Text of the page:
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US gasoline exports reshape Atlantic Basin trade flows

Hydrocarbon Engineering,

Gasoline flows in the Atlantic Basin are changing, according to the Energy Information Administration (EIA). Before 2012, trade was relatively predictable. Cargoes from Europe, Canada, and the Caribbean were exported to the US East Coast. European cargoes were also supplied to Africa and Latin America. Meanwhile, the US exported more modest amounts from the Gulf Coast to Latin America, primarily Mexico.

Today, US refiners have become more active participants in the Atlantic Basin gasoline market. Average US Gulf Coast exports to Latin America for January – September increased from 74 000 bpd in 2011 to 96 000 bpd in 2012. Exports have averaged 105 000 bpd in 2013.

US exports of gasoline from the US to West Africa have also increased notably. While exports to West Africa averaged only 6000 bpd in 2012, in 2013 they have averaged 26 000 bpd. August set the highest export on record at 53 000 bpd.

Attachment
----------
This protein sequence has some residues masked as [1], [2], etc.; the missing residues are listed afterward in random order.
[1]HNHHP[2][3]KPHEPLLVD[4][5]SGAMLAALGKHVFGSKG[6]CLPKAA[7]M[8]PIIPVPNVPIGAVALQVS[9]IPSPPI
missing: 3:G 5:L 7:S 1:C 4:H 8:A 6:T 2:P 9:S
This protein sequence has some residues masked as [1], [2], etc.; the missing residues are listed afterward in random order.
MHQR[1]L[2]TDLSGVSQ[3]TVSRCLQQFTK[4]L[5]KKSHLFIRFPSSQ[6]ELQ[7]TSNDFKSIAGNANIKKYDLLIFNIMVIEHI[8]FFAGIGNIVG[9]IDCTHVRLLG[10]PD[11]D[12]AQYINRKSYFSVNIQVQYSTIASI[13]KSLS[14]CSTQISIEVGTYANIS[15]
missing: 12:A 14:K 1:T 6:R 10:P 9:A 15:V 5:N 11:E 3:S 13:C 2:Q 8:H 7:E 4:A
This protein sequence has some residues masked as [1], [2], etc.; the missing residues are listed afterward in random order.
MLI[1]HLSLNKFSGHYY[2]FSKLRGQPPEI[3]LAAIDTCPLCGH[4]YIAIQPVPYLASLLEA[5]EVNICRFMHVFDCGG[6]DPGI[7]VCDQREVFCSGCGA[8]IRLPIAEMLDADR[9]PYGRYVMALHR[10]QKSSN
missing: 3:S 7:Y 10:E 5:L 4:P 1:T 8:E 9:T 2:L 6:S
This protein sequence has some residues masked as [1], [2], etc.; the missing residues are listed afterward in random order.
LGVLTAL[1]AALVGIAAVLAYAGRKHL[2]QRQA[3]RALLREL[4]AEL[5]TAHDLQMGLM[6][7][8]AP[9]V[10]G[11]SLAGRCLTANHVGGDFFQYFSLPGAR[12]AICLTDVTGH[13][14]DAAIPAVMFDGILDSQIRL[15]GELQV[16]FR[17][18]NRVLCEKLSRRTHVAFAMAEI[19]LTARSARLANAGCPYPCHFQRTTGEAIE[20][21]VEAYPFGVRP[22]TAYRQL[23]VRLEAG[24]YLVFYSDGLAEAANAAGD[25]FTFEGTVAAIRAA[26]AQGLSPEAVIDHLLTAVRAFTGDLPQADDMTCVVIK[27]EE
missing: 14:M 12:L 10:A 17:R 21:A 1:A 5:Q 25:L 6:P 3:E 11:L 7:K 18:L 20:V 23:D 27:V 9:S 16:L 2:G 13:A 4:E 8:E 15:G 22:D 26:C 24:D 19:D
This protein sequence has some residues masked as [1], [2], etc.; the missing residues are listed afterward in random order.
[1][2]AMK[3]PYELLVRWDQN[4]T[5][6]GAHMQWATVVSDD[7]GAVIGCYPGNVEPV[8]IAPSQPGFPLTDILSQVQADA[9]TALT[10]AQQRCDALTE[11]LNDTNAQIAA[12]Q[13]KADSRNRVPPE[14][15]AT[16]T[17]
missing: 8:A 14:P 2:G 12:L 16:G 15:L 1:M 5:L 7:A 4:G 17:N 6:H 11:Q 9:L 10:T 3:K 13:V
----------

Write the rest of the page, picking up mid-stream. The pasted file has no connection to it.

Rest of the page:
The increase in exports to West Africa, a market traditionally supplied by Europe, signals the increased competitiveness of US gasoline exports to new markets. Access to less expensive crude oil and natural gas has rendered US refineries greater able to compete, boosting refinery runs and putting Gulf Coast refineries at an advantage.

Despite this, the East Coast is still also a significant importer of gasoline. Limitations on product pipelines serving the region from the Gulf Coast and the high cost of coastwise shipments between US ports constrains domestic capacity in the region. In September, the latest month for which data is available, the East Coast imported 501 000 bpd of gasoline.

Adapted from a press release by Emma McAleavey.

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